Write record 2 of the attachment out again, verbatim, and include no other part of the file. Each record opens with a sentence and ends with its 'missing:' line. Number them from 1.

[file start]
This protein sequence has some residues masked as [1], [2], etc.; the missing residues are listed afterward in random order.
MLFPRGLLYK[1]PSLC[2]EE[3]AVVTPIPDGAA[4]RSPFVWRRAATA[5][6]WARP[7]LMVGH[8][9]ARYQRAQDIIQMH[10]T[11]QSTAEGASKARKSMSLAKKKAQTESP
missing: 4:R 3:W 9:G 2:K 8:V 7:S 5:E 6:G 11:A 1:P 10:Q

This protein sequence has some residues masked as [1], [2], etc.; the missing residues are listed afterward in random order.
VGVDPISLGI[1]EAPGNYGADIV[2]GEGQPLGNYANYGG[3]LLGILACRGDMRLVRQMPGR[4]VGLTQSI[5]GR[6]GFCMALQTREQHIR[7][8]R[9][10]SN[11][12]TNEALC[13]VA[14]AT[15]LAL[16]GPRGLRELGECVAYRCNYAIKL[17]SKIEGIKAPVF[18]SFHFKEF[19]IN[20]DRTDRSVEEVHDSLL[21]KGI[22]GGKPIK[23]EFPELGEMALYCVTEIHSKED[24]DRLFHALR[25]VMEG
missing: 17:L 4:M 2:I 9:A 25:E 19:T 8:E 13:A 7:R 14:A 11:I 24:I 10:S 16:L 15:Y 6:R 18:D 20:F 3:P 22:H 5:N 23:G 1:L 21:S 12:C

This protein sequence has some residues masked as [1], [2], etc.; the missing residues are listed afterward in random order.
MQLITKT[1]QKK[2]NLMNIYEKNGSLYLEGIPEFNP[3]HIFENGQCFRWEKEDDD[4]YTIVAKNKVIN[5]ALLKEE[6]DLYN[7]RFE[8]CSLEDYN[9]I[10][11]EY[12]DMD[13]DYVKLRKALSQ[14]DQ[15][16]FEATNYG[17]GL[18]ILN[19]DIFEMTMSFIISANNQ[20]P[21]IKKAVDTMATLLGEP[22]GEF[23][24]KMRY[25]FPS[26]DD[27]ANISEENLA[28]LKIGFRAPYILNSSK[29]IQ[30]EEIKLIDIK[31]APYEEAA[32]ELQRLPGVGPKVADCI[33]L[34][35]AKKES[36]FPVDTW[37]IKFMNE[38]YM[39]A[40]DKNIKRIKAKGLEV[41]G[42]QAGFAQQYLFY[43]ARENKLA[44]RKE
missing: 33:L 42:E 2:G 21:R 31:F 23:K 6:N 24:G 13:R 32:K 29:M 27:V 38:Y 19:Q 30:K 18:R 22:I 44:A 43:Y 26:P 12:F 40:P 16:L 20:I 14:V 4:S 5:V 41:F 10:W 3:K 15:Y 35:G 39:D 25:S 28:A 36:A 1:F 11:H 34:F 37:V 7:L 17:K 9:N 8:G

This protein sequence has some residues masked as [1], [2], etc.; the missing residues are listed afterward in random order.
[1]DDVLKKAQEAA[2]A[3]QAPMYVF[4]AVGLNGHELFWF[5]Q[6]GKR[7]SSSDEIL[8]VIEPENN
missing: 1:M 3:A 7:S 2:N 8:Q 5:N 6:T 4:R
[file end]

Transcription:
This protein sequence has some residues masked as [1], [2], etc.; the missing residues are listed afterward in random order.
VGVDPISLGI[1]EAPGNYGADIV[2]GEGQPLGNYANYGG[3]LLGILACRGDMRLVRQMPGR[4]VGLTQSI[5]GR[6]GFCMALQTREQHIR[7][8]R[9][10]SN[11][12]TNEALC[13]VA[14]AT[15]LAL[16]GPRGLRELGECVAYRCNYAIKL[17]SKIEGIKAPVF[18]SFHFKEF[19]IN[20]DRTDRSVEEVHDSLL[21]KGI[22]GGKPIK[23]EFPELGEMALYCVTEIHSKED[24]DRLFHALR[25]VMEG
missing: 17:L 4:M 2:I 9:A 25:E 19:T 8:E 13:A 7:R 14:A 11:I 24:I 10:S 16:L 15:Y 6:R 18:D 20:F 3:P 22:H 5:N 23:G 1:L 21:S 12:C